Saturday, January 11, 2020

Old School Essentials

Ben at Questing Beast did a nice little video on the new Old School Essentials box set. In his typical fashion, Ben covers the game succinctly and gives you a clear view of what the books look like.

OSE is the best damn thing ever.

When I discovered Labyrinth Lord back in 2012 or so I was blown away that such a thing existed. Here was a delicious re-statement of my favorite D&D of all, and it was open source! I loved the classic, quirky Steve Zieser art (R.I.P., Steve) and I loved that Daniel Proctor chose to use the term "Labyrinth Lord" not just for the game but for the game master as well. It had pinache! It was and is great.

Now comes Gavin Norman with Old School Essentials and he just blows everything away. We're stuck here with the generic game master label, but that's a tiny tiny gripe. This re-statement of B/X is more precise and clear than anything that has ever been produced. Not only that, but it's organization is top-notch and makes using it at the gaming table far easier. Not only that, but it's loaded with exquisitely cool art. Not only that, but the new hardcover format and sturdy box set are deliciously high-quality.

This is the good shit right here. If you are on the fence about picking this up all I can say is do it. If you love old school D&D and you have any interest at all in a more usable version then you cannot fail here. I promise you that.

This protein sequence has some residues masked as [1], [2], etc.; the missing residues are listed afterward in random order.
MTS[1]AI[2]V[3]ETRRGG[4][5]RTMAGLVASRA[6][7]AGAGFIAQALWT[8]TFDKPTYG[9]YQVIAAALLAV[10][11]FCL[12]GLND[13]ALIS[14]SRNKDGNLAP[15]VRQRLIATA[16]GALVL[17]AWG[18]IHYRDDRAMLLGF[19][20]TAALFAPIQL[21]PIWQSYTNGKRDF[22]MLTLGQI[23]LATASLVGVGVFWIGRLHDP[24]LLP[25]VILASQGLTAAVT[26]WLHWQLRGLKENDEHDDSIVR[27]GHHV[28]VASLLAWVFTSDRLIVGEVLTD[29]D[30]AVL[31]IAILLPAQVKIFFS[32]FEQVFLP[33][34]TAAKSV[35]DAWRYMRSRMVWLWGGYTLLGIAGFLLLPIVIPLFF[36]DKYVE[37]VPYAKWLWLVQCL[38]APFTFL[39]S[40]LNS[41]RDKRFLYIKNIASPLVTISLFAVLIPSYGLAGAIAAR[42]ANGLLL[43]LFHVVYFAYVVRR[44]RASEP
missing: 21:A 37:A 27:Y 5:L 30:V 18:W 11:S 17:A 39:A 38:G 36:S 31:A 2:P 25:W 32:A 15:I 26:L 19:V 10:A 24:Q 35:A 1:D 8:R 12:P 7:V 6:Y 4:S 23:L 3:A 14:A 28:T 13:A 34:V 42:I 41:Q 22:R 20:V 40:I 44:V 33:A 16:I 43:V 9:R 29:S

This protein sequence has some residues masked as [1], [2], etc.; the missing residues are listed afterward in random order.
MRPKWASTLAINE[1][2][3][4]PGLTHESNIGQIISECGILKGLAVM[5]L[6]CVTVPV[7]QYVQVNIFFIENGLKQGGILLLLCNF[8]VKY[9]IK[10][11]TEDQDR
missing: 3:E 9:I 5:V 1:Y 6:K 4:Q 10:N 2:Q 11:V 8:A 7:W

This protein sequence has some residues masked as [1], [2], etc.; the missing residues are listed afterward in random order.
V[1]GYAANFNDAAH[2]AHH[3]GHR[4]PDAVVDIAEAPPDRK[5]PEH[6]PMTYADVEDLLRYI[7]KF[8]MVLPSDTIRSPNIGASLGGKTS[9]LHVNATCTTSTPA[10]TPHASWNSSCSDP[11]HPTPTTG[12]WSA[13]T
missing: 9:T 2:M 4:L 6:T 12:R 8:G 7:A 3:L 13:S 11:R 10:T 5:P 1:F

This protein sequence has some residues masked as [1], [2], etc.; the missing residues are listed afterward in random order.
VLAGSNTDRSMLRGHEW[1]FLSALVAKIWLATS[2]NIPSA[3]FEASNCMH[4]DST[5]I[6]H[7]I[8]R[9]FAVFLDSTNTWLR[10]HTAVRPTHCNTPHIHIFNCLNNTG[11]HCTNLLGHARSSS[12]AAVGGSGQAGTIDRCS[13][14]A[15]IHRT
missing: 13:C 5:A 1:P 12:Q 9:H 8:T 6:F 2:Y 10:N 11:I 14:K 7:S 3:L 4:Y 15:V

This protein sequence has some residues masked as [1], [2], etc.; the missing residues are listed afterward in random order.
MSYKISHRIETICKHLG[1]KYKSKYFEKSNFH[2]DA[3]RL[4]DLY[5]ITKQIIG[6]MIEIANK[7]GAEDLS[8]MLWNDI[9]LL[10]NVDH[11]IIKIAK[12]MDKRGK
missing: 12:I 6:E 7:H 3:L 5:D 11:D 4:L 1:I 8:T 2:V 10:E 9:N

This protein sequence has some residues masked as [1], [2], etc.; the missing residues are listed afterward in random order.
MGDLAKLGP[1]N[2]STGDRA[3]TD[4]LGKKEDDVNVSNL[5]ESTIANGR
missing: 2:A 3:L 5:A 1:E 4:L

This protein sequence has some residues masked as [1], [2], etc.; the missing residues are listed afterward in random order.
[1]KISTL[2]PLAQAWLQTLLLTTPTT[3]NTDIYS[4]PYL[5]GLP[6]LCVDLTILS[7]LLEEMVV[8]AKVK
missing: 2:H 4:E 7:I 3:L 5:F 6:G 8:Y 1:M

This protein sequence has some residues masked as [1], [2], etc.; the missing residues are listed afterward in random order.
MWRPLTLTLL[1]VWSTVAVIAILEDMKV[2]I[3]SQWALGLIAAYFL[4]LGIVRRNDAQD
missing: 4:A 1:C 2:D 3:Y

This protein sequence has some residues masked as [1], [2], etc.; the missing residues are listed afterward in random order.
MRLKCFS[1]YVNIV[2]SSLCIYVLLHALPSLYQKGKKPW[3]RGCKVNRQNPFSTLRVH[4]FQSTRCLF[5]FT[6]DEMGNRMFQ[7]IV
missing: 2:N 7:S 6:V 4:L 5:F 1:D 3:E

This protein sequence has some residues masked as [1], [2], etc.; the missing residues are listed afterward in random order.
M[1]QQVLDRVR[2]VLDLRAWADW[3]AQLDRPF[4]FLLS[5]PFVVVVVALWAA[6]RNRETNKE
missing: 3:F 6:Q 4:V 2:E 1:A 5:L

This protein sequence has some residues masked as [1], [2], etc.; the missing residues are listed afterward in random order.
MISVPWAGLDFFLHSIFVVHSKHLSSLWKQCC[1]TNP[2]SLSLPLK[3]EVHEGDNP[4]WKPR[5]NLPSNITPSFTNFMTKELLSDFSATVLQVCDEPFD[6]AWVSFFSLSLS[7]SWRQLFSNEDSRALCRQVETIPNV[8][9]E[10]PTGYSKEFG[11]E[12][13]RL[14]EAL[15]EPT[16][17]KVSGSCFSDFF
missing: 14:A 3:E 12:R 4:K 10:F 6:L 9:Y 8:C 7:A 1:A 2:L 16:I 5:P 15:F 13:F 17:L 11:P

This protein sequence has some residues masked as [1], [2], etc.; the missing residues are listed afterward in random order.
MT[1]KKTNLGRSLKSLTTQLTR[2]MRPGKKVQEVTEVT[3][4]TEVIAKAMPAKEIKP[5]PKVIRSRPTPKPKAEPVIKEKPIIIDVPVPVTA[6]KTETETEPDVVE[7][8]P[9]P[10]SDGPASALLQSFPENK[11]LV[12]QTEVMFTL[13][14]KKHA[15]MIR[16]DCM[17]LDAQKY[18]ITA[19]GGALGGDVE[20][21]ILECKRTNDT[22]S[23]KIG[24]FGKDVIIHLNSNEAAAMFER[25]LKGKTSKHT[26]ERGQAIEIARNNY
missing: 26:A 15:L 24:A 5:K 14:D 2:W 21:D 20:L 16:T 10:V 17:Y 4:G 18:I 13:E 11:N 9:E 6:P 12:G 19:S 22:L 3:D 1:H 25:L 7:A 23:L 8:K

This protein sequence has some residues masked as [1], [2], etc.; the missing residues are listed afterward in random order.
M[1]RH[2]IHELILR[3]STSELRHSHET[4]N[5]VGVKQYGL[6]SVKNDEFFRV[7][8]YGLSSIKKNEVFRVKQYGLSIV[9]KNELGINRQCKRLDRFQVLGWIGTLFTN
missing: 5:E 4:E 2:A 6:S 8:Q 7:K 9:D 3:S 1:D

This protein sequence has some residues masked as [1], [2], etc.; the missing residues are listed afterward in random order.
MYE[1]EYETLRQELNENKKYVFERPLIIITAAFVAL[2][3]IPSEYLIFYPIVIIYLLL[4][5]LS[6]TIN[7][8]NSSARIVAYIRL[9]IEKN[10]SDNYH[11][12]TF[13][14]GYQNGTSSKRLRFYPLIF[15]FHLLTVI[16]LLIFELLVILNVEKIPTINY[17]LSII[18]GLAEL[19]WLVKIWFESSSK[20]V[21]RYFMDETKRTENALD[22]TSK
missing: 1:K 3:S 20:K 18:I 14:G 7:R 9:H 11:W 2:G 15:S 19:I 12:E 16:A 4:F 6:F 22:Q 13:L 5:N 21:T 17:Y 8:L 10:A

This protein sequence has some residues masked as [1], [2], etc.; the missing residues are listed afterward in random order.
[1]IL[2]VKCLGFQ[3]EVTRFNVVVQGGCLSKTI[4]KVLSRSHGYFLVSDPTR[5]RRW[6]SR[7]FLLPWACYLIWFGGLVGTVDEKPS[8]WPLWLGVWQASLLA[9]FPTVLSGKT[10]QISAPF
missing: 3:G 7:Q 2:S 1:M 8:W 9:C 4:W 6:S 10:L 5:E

NOTES: I did the cover and interior illustrations for The Hole in the Oak, Gavin's first adventure module for OSE. But that is not my reason for singing the game's praises. Also, my love for Labyrinth Lord is not diminished. Daniel's version of B/X stands as the best iteration of the game other than OSE and the best iteration that goes to level 20 for sure. In some ways I feel like Gavin is pushing his game into areas that we all wish Daniel had explored. I did some art for the Advanced LL book Kickstarter and I'm proud to have been part of that, but I'd be lying to you if I said I wasn't just a little bit disappointed by the final product.


  1. Agree 100%. I absolutely love the OSE books (I still have issues with the advancement progression plateau in BX) but I can live with it.

    1. Hey Matt, can you elaborate a little bit? Do you mean the level 14 range or do you mean the XP requirements? Or something else?

    2. Compare how a fighter progresses as they advance through the levels and compare it to something like white box. You will see that in OSE the classes go from first, to second, to third level, in some cases 4th level and never get better to hit or saves. So essentially, your character may gain 10,000 experience points, complete
      countless adventures, and all you get is some more hit points. I call this the "Advancement Plateau".

      I never noticed this when I was DM but once I became a player I realized this. My current character, a halfling, made fourth level with 8000 experience and looking at his progression table on page 31 you will see he does not get better at fighting or it saves until I get 64,000 experience points. I might get some additional hit points, but other than that my only 'progression' will be if I gain magic items.

    3. Oh, ok. Yeah, that's the B/X progression. I always wondered why they did it that way. It might have been to save room on the page where the attack matrix lives? I'm not sure. Labyrinth Lord smoothed that out quite a bit. In OSE you progress in combat and saves in fits. You'll go from THAC0 17 to 14, for example, in one level.

  2. My boxed set is currently traveling to me and I can't waaaaaaaaaaaaaaaaait